1991 Acura NSX Long Term Road Test

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1991 Acura NSX: R8 vs. NSX Revisited

March 30, 2012

NSX vs R8 jacobs photo.jpg

Photo by Scott Jacobs for Edmunds

Perhaps you remember Josh Jacquot's comparison between our long-term Acura NSX and an Audi R8? Jacquot would say, "How could you possibly not remember?"

I was lucky enough to join him for that awesome, if brief, encounter on Glendora Mountain Road. Brief because we had photos to do. As I like to say, this job would be perfect, if not for the constant need for photos, video...and writing.

But I digress. In case you haven't noticed in my recent posts, I love driving the NSX. And that day on GMR was a day I won't soon forget: Two great cars on an absolutely stupendous road.

It was also memorable because it showcased the performance gap between the 21-year-newer R8 and the classic NSX.

It probably didn't help the NSX's cause any that I drove the R8 first. Audi's supercar has been a favorite of mine from its entry into the market. Sure, it's all-wheel drive. But it acts, for the most part, like a rear-driver. I like that.

Everything is immediate in the R8, the steering is precise, there's tons of grip, loads of power. And then there's that beautiful "clink-clinking" of the gated manual. The speed with which you approach each corner is shocking, it gobbles up pavement like crazy. And the suspension tuning is perfect. 

The other reason it didn't help to get into the NSX second was that Jacquot, a notorious left-foot braker, had already overheated the NSX's weak binders by the time I got into the Acura. Thanks buddy!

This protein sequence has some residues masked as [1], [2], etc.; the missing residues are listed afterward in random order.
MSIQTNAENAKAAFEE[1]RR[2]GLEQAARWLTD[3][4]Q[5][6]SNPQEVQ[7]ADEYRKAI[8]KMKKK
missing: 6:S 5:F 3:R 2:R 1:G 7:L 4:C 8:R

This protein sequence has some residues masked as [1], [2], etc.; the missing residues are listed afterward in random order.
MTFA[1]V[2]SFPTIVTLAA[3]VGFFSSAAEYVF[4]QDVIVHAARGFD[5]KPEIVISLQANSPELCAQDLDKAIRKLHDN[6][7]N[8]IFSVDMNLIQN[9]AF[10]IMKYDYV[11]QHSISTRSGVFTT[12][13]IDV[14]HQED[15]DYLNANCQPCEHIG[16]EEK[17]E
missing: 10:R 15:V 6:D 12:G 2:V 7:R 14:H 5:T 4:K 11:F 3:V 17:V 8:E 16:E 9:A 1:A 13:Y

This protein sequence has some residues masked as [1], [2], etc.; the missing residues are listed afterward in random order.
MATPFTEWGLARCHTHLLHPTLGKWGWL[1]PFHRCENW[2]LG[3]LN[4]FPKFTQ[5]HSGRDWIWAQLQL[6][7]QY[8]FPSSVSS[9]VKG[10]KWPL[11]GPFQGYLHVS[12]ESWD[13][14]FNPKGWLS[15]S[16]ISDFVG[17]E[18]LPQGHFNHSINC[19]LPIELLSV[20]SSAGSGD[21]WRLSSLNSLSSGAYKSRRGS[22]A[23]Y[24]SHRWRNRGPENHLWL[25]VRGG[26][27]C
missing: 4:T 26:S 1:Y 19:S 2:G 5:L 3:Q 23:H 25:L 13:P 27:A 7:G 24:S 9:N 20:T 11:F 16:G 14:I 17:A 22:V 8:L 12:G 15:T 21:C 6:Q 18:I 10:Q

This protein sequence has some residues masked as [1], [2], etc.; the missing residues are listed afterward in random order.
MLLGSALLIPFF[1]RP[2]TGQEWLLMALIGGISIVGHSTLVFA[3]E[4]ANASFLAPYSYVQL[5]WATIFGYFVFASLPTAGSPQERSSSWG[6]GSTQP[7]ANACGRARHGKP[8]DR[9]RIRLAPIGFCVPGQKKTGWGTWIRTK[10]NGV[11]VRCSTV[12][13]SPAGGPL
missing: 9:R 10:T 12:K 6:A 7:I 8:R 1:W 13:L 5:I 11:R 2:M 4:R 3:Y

Other observations: The R8 is filled with feedback, the NSX even more so. The NSX's non-assisted steering is constantly changing, from heavy to light back to heavy (and it's slower-reacting than the R8's), depending on throttle input, braking and where you are at that exact second in the corner. It's fun, but certainly far more work than the R8 to drive really quickly. It's not as easy to teeter on the limit like you can in the R8.

The other big difference is that the NSX's tall gearing and lack of low-end power had me thinking I was for some reason in fourth gear in a couple corners, when of course I was in second. Hit the throttle at exit, with that V6 spinning only around 4,000 rpm, and very little happens. It almost makes you want to downshift to first for the tightest hairpins. The solution? Drive faster.

Of course the NSX's gearbox is fantastic, near perfect really.

So what's my point? The point is that I love both cars. The R8 is technically superior, utterly phenomenal in what it does, and effortless in the way it goes about its task of streaking up a mountain road. All the while, still keeping the driver heavily involved.

The NSX is considerably slower on said back road, while requiring more concentration (not necessarily a bad thing) and a good set of biceps. For me, the R8 is actually more fun, more exciting, largely because it's capable of so much stinking speed. And its brakes don't heat up prematurely and force us to slow down.

But the NSX is an invigorating and intoxicating experience, too. It's also a look back at a different time. And a look back at a company that was once all about engineering.

I'd like to have both cars in my garage.

Mike Monticello, Road Test Editor @ 53,230 miles.

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